At the conclusion of the formal review hearing, counsel for Juettner moved to invalidate the license suspension based on inadmissible evidence contained in the accident report and because there was a lack of evidence showing actual physical control.  The hearing officer denied these motions and sustained Juettner’s license suspension.

Before this Court, Juettner argues that the Department erred in not setting aside his license suspension as the hearing officer improperly relied on privileged information set forth in the accident report and, without the accident report, there is no evidence of actual physical control.  Initially, the Court reiterates that the hearing officer was charged with determining, by a preponderance of the evidence, that there was probable cause to believe that Juettner was in actual physical control of a motor vehicle while under the influence and whether Juettner was driving with an unlawful breath alcohol level of .08 or higher.  See Fla. Stat. 322.2615(7)(a)1-2.  The hearing officer could make this determination without witnesses testifying on behalf of the Department and based on documents generated at the time of Juettner’s arrest.  See Department of Highway Safety and Motor Vehicles v. Satter, 643 So.2d 692, 695 (Fla. 5th DCA 1994).   

            In addressing the primary issue, recent statutory changes to Florida Statutes, section 322.2615, have abrogated the accident privilege set forth in section 316.066(7).[1]  Effective October 1, 2006, section 322.2615(2) states:  “Notwithstanding s. 316.066(7), the crash report shall be considered by the hearing officer.”  Thus, as this Court recently found in Cram v. Department of Highway Safety and Motor Vehicles, Appeal No. 07-0051AP-88B ( Fla. 6th Cir. App. Ct. Jan. 17, 2008), the accident privilege in section 316.066(7) is no longer applicable in administrative license suspension hearings.  See also McLaughlin v. Department of Highway Safety and Motor Vehicles, 14 Fla. L. Weekly Supp. 1084 ( Fla. 10th Cir. App. Ct. Sept. 18, 2007).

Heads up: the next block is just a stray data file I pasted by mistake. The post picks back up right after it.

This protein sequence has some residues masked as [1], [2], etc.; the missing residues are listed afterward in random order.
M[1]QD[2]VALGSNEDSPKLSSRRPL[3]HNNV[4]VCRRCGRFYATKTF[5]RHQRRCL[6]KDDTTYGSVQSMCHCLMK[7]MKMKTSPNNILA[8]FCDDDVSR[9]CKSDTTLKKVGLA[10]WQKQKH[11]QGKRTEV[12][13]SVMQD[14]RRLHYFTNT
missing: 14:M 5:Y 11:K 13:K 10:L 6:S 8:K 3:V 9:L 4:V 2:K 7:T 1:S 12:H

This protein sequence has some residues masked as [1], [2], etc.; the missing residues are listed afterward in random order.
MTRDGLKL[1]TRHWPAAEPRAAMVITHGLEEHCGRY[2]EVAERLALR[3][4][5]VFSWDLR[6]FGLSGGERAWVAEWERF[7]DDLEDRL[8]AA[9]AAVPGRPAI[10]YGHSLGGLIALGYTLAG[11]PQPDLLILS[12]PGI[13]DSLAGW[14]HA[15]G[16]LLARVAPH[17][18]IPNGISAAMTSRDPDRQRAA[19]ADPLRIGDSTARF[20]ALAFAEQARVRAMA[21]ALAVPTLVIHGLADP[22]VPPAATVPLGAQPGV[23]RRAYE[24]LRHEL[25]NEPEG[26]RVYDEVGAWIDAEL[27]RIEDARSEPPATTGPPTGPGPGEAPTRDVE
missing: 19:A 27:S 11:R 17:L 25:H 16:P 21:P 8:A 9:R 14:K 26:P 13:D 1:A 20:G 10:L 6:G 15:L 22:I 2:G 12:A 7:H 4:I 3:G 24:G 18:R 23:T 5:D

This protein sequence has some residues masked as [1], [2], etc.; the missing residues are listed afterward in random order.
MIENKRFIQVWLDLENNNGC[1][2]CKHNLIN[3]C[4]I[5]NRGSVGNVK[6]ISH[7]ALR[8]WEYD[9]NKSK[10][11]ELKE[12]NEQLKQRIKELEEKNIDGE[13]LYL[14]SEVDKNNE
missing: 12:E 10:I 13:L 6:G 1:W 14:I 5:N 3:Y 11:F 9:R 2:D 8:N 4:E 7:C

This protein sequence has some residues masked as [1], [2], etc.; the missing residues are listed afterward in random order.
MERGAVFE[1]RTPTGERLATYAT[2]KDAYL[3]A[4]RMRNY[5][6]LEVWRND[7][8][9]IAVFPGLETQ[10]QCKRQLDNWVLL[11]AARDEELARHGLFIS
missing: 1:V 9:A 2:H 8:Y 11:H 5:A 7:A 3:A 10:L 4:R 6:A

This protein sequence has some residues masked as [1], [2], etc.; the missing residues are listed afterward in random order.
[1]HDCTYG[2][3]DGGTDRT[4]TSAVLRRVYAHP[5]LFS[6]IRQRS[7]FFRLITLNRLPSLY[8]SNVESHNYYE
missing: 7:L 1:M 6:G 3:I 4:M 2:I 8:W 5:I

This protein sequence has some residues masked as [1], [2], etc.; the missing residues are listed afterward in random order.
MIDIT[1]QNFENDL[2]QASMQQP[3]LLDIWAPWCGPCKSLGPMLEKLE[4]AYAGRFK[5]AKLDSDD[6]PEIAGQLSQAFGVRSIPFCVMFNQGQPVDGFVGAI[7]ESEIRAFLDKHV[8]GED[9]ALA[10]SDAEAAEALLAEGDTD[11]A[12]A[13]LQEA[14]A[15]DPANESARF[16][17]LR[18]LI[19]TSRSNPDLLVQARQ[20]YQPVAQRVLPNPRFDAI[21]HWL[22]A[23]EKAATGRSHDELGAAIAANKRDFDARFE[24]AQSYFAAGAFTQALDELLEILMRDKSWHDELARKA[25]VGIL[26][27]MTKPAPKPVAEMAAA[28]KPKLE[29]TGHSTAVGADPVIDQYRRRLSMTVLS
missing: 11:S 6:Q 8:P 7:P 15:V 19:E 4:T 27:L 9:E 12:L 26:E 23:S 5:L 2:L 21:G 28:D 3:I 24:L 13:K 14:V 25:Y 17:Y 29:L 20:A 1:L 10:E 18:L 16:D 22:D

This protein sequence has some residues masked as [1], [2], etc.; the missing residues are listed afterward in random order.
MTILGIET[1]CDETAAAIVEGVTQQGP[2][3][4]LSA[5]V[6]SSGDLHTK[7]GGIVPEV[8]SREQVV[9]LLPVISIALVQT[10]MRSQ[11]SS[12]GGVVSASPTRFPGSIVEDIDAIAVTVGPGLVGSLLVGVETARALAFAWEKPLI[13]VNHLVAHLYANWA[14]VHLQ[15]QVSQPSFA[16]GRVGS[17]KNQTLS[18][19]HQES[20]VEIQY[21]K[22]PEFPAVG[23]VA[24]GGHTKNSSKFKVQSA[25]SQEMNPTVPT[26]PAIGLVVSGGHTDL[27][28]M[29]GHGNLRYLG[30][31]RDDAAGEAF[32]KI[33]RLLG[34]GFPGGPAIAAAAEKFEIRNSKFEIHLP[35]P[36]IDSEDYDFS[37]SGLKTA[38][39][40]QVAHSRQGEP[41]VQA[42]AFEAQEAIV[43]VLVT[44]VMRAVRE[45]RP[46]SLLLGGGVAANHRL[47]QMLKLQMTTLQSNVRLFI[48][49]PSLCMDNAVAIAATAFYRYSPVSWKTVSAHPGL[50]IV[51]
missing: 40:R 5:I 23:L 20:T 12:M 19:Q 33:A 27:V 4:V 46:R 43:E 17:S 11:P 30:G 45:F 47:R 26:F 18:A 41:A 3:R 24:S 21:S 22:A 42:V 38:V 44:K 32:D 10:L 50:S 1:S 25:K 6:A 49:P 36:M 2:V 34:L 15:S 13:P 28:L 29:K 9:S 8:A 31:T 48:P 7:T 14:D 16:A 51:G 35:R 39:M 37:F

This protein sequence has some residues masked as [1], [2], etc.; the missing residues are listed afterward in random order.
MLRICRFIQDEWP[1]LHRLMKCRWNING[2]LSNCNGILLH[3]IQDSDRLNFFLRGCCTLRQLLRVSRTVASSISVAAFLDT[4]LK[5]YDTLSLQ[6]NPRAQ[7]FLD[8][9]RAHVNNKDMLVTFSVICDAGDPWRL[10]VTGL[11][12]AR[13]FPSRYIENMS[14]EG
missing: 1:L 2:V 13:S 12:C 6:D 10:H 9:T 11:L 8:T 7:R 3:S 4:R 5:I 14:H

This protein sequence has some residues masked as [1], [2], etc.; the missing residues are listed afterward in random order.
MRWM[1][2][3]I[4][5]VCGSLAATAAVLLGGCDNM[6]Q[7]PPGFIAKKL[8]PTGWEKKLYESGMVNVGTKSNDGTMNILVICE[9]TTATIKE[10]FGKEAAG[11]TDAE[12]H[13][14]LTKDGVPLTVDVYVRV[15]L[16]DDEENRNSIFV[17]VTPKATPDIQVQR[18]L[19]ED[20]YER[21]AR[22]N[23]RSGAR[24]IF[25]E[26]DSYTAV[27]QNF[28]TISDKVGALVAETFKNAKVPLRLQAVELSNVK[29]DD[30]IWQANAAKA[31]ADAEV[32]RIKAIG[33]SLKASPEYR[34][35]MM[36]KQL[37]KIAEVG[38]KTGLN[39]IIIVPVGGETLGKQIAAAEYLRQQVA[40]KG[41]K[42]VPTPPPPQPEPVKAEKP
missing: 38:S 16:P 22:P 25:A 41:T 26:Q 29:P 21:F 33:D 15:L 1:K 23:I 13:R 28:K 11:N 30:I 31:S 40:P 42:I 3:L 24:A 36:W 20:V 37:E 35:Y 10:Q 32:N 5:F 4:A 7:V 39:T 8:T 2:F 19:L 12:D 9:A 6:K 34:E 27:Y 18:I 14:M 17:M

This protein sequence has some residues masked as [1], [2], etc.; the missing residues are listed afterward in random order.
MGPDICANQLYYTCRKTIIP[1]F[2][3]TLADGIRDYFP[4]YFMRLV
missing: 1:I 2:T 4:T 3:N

Along with Juettner’s admission that he drove his truck into the ditch, the record contains competent substantial evidence to establish probable cause that he was in actual physical control of a motor vehicle while under the influence of alcohol.  Officer Hodgson observed several signs of impairment, including that Juettner’s eyes were bloodshot and watery and that he smelled of alcohol.  Officer Hodgson also noticed fresh dirt on Juettner’s arms.  Taken together, these facts support the hearing officer’s finding of probable cause.  See Department of Highway Safety and Motor Vehicles v. Smith, 687 So.2d 30, 33 (Fla. 1st DCA 1997)(explaining that probable cause exists, “where the facts and circumstances, as analyzed from the officer’s knowledge, special training and practical experience, and of which he has reasonable trustworthy information, are sufficient in themselves for a reasonable man to reach the conclusion that an offense has been committed”); see also Department of Highway Safety and Motor Vehicles v. Favino, 667 So.2d 305, 309 (Fla. 1st DCA 1995)(same). 

            Therefore, it is,

            ORDERED AND ADJUDGED that the Petition for Writ of Certiorari is denied.

            DONE AND ORDERED in Chambers, at St. Petersburg, Pinellas County, Florida this ______ of March 2008.

                                                            ______________________________

                                                            AMY M. WILLIAMS

                                                            Circuit Judge, Appellate Division

_______________________                                      _____________________________

PETER RAMSBERGER                                        J. THOMAS McGRADY

Circuit Judge, Appellate Division                               Circuit Judge, Appellate Division

Copies furnished to:

Dean G. Tsourakis, Esquire

29605 U.S. Highway 19 N., Suite 110

Clearwater, FL  33761

Heather Rose Cramer, Assistant General Counsel

Dept. of Highway Safety & Motor Vehicles

6801 Lake Worth Road, # 230

Lake Worth, FL  33467

Bureau of Administrative Reviews

4585 - 140th Avenue North, Suite 1002

Clearwater, FL  33762



[1] Florida Statutes, section 316.066(7), states, in pertinent part: “Except as specified in this subsection, each crash report made by a person involved in a crash and any statement made by such person to a law enforcement officer for the purpose of completing a crash report required by this section shall be without prejudice to the individual so reporting.  No such report or statement shall be used as evidence in any trial, civil or criminal.”